2008-03-20 / Health & Wellness
New nonprofit aims to empower girls
Despite the fact that she's working on her therapy licensing exam, JoHanna Jones says she's more interested in keeping girls out of the psychologist's office than in it. A desire to prevent girls from heading to therapy is what motivated Jones to open a new center in Westlake Village dedicated to helping girls in their most impressionable years.
The Girls' Empowerment Center offers programs catered to girls 8 to 17 years old. The facility on Townsgate Road opened last weekend.
Jones recently finished her master's degree in marriage and family therapy at California State University Northridge and is taking her licensing exam.
She said the focus of her practice will be on prevention.
"I want it to be a fun and open place for every girl where they can experience group acceptance and have one more place to discover who they are," Jones said. "I've worked with a lot of girls that have dealt with conceptual abuse, and groups were so effective."
Kristina Diener, a clinical psychologist who's been practicing for more than 10 years, attended group meetings with her 11yearold daughter.
"In my world, the world of psychology, doctors can be pathologizing and manipulative," Diener said. "JoHanna just has you believe that you can do so much better and inspires that creative spark in a young girl's mentality. Her message is infusive and really reverberates with the girls."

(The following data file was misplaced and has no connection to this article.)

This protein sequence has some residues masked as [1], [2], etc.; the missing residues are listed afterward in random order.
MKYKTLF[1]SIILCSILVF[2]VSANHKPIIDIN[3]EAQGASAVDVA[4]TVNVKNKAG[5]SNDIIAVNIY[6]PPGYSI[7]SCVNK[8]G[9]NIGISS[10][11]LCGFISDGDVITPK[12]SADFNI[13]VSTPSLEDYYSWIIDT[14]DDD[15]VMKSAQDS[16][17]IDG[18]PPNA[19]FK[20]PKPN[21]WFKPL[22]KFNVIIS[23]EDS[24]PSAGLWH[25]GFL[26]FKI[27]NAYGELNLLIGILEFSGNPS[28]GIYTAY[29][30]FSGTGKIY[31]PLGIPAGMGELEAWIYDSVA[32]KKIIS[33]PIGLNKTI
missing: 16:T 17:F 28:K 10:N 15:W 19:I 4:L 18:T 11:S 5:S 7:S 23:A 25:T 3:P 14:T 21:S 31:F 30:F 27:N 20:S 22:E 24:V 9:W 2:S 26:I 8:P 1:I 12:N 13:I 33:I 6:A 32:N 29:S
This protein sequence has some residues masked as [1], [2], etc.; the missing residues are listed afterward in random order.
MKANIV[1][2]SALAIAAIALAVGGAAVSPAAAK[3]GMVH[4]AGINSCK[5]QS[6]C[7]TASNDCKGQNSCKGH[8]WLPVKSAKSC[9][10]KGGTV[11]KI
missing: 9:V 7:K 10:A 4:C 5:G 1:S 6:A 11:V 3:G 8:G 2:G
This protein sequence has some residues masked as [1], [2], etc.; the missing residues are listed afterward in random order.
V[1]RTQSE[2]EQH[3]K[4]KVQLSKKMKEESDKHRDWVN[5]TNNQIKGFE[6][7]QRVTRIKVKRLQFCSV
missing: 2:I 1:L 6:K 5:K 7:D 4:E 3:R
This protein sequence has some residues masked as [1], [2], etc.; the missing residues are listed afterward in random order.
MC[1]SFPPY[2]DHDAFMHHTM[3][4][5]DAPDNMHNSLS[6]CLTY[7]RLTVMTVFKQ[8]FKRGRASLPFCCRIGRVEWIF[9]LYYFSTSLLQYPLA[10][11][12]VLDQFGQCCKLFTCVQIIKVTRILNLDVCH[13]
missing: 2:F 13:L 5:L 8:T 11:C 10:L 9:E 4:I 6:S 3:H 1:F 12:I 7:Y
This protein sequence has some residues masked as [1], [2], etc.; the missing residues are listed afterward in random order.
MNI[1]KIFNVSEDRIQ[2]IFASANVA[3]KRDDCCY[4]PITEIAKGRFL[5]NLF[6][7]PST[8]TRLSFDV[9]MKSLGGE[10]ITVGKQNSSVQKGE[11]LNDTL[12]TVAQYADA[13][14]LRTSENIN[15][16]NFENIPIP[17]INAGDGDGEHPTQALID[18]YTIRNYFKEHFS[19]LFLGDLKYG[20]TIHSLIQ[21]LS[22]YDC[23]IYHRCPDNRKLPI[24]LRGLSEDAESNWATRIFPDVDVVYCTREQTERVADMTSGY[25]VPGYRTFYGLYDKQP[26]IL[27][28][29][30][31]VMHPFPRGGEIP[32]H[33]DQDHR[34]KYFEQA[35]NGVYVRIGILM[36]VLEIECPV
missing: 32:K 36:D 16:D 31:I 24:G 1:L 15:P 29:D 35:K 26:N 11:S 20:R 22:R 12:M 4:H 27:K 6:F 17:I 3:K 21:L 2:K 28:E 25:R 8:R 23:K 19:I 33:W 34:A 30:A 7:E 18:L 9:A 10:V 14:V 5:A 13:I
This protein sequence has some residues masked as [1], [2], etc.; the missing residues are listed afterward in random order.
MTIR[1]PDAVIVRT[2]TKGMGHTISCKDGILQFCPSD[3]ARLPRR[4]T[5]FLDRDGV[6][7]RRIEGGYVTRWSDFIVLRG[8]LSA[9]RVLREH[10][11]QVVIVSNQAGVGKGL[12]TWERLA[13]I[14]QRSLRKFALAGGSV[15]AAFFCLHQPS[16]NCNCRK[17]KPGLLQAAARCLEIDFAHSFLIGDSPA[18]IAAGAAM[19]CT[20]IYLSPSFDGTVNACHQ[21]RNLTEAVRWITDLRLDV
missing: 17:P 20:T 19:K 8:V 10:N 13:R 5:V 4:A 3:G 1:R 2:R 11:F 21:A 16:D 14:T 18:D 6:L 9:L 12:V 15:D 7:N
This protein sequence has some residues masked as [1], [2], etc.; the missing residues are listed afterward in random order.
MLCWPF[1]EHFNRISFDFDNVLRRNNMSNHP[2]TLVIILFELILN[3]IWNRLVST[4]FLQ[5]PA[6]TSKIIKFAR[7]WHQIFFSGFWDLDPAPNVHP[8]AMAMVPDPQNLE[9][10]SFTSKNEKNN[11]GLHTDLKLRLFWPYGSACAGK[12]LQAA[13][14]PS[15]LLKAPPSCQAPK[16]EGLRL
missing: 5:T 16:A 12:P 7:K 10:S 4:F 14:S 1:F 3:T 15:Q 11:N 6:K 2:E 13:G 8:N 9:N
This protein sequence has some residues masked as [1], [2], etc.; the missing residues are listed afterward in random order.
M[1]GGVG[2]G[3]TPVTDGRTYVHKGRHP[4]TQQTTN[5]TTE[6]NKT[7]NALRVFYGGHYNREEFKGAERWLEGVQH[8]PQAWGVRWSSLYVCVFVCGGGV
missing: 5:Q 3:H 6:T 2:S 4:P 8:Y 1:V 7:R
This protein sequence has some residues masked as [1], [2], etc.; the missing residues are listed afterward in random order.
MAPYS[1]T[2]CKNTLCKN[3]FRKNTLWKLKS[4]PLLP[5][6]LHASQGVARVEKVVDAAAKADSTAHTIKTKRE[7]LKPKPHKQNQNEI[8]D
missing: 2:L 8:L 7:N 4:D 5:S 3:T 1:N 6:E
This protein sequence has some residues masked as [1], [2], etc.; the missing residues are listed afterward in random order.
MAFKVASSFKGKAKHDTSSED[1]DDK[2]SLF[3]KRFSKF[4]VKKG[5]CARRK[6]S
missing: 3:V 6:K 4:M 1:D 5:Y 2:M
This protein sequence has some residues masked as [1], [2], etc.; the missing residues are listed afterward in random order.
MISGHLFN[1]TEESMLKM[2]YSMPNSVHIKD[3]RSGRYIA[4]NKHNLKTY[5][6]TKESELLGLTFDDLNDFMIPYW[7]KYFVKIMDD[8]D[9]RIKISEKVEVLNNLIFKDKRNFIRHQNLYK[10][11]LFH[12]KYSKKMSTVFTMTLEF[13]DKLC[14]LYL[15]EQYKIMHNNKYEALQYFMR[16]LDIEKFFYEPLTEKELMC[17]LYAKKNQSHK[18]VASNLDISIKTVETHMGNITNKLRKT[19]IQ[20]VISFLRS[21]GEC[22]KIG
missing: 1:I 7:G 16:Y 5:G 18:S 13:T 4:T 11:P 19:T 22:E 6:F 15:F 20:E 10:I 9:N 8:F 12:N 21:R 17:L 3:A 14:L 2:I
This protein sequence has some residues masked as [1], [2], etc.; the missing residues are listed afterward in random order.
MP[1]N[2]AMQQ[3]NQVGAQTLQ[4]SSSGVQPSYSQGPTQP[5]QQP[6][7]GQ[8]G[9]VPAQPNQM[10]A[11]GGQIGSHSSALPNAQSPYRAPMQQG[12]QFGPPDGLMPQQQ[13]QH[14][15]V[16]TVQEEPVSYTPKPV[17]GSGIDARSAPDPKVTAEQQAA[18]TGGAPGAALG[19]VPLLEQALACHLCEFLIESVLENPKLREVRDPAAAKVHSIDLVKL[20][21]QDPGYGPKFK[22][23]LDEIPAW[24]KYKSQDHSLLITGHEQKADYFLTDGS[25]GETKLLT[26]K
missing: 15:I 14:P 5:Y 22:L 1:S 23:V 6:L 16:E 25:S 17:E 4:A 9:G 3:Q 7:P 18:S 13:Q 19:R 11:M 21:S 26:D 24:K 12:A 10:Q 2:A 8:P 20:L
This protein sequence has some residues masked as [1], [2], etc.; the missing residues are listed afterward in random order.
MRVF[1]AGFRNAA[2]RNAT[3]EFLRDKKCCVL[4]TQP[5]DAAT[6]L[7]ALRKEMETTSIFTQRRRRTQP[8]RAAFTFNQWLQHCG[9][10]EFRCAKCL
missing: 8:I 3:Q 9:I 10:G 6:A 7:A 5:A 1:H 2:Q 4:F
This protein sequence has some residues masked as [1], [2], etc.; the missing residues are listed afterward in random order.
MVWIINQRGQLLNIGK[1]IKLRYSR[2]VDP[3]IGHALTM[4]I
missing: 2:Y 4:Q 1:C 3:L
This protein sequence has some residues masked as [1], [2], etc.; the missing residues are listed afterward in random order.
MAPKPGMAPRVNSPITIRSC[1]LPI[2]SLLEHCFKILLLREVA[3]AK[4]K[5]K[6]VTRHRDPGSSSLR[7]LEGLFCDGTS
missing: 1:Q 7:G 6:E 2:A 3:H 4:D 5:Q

Jones began building her business plan last summer with a series of so-called "vision parties."
She invited members of the community and local nonprofit groups to talk about the possibilities for empowering young girls.
When Lutheran Social Services got wind of Jones' ideas, they donated use of an office they weren't using. She pays a small fee to use the building on Saturdays and weekday afternoons.
Jones says the most important aspect of the Girls' Empowerment Center is its weekly afterschool enrichment program. The group starts with a half-hour of either yoga, Pilates or martial arts, and then moves into a psychosocial enrichment exercise, which may focus on social skills, public speaking, etiquette or other lessons. Next, the girls dedicate 45 minutes to a specific academic subject.
"It could mean an artist comes in to visit or some technology people or maybe a lesson in teaching skills," Jones said. "This part motivates them toward future career interests."
Lastly, there's homework completion, time management training and project planning. Student tutors from college come to help.
"Everything is geared toward loving knowledge and loving to learn," Jones said.
Other offerings at the center include a weekly teen talk group where girls are free to ask questions and talk openly about what's on their minds.
"It's not really geared toward support," Jones said. "It's more just a place to figure out who they are. We lie around on bean bags and talk and ask questions."
A Kids in Divorce group meets Saturdays, and a moms' group meets monthly.
Diener said she thinks Jones' programs should be mandatory in schools.
"She anchors (the girls) to their own belief system," Diener said. "They are good, better, wonderful people. It's okay to be who you are and to not follow the crowd. She encourages them to have their own backbone and sing their own song. She's an architect for emotional stability for these girls."
Jones was raised in Thousand Oaks, attending Aspen Elementary , Redwood Middle and Thousand Oaks High schools before going out of state to college. She returned to the Conejo Valley and lives with her family- which includes three children, two teenage boys and an 11year-old girl- in the same house where she grew up.
"The values in our community have always been based on family and enrichment," Jones said. "I think it's really about the need and desire to have something like this in place for girls. People are really getting excited about it."
The Girls' Empowerment Center is at 2500 Townsgate Road, Ste. H, in Westlake Village. For more information, call (805) 341-5735.